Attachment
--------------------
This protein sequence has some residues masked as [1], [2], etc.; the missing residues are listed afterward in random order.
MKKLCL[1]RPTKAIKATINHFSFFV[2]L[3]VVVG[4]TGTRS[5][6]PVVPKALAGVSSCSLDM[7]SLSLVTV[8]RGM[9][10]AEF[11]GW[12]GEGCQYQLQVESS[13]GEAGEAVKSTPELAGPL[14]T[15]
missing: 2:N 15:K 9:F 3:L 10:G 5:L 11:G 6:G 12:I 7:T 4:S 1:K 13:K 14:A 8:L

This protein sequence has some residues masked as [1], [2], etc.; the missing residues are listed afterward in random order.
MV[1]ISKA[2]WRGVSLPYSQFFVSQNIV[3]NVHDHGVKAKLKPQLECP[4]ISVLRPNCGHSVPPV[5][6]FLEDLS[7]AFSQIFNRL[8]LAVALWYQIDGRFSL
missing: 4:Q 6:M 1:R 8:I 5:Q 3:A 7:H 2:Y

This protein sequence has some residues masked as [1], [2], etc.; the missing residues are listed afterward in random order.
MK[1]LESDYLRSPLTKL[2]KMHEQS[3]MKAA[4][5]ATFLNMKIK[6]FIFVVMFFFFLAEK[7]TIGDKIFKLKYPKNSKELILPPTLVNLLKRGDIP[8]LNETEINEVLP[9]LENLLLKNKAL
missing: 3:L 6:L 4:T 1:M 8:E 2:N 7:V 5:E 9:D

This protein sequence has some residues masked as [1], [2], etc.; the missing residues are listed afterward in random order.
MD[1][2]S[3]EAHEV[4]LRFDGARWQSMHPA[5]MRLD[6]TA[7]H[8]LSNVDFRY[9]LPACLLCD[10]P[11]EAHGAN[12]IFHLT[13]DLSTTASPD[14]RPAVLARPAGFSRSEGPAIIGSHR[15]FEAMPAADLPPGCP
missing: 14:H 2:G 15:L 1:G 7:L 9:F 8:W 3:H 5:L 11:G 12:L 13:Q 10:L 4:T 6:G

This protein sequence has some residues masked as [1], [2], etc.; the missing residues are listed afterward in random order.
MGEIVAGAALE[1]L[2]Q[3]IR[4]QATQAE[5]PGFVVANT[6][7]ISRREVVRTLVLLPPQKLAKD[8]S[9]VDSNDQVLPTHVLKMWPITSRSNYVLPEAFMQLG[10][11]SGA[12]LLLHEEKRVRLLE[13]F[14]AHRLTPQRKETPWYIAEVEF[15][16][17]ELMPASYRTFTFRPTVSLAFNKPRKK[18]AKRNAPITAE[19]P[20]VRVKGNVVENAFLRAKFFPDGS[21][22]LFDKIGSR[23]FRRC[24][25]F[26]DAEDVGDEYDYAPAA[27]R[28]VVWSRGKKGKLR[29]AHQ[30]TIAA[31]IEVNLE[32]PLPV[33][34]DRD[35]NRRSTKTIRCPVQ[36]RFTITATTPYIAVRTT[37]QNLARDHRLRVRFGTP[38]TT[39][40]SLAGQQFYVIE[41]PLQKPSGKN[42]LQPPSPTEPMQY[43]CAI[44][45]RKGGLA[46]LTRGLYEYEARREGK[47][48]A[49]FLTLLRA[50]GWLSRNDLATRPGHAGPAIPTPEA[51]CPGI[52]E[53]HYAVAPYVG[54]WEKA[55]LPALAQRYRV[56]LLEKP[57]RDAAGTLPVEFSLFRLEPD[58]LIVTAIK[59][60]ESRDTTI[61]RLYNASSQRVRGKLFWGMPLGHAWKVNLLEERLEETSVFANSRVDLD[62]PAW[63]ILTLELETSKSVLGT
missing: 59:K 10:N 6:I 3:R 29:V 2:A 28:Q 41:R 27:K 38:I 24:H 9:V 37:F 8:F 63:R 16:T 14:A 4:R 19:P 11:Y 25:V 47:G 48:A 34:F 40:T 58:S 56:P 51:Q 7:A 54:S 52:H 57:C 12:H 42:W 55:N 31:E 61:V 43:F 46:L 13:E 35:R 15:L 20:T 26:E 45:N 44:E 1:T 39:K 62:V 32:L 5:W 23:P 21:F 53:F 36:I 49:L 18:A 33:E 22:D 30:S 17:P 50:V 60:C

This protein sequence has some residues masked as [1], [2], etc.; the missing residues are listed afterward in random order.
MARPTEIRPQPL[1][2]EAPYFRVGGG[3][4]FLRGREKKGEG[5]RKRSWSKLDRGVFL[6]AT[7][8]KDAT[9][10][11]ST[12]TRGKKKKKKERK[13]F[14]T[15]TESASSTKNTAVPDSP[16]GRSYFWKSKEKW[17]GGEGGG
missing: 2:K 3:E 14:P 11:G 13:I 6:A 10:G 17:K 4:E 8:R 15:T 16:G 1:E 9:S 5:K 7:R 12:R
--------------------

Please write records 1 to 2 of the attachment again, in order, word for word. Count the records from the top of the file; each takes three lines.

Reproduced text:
This protein sequence has some residues masked as [1], [2], etc.; the missing residues are listed afterward in random order.
MKKLCL[1]RPTKAIKATINHFSFFV[2]L[3]VVVG[4]TGTRS[5][6]PVVPKALAGVSSCSLDM[7]SLSLVTV[8]RGM[9][10]AEF[11]GW[12]GEGCQYQLQVESS[13]GEAGEAVKSTPELAGPL[14]T[15]
missing: 2:N 15:K 9:F 3:L 10:G 5:L 11:G 6:G 12:I 7:T 4:S 1:K 13:K 14:A 8:L

This protein sequence has some residues masked as [1], [2], etc.; the missing residues are listed afterward in random order.
MV[1]ISKA[2]WRGVSLPYSQFFVSQNIV[3]NVHDHGVKAKLKPQLECP[4]ISVLRPNCGHSVPPV[5][6]FLEDLS[7]AFSQIFNRL[8]LAVALWYQIDGRFSL
missing: 4:Q 6:M 1:R 8:I 5:Q 3:A 7:H 2:Y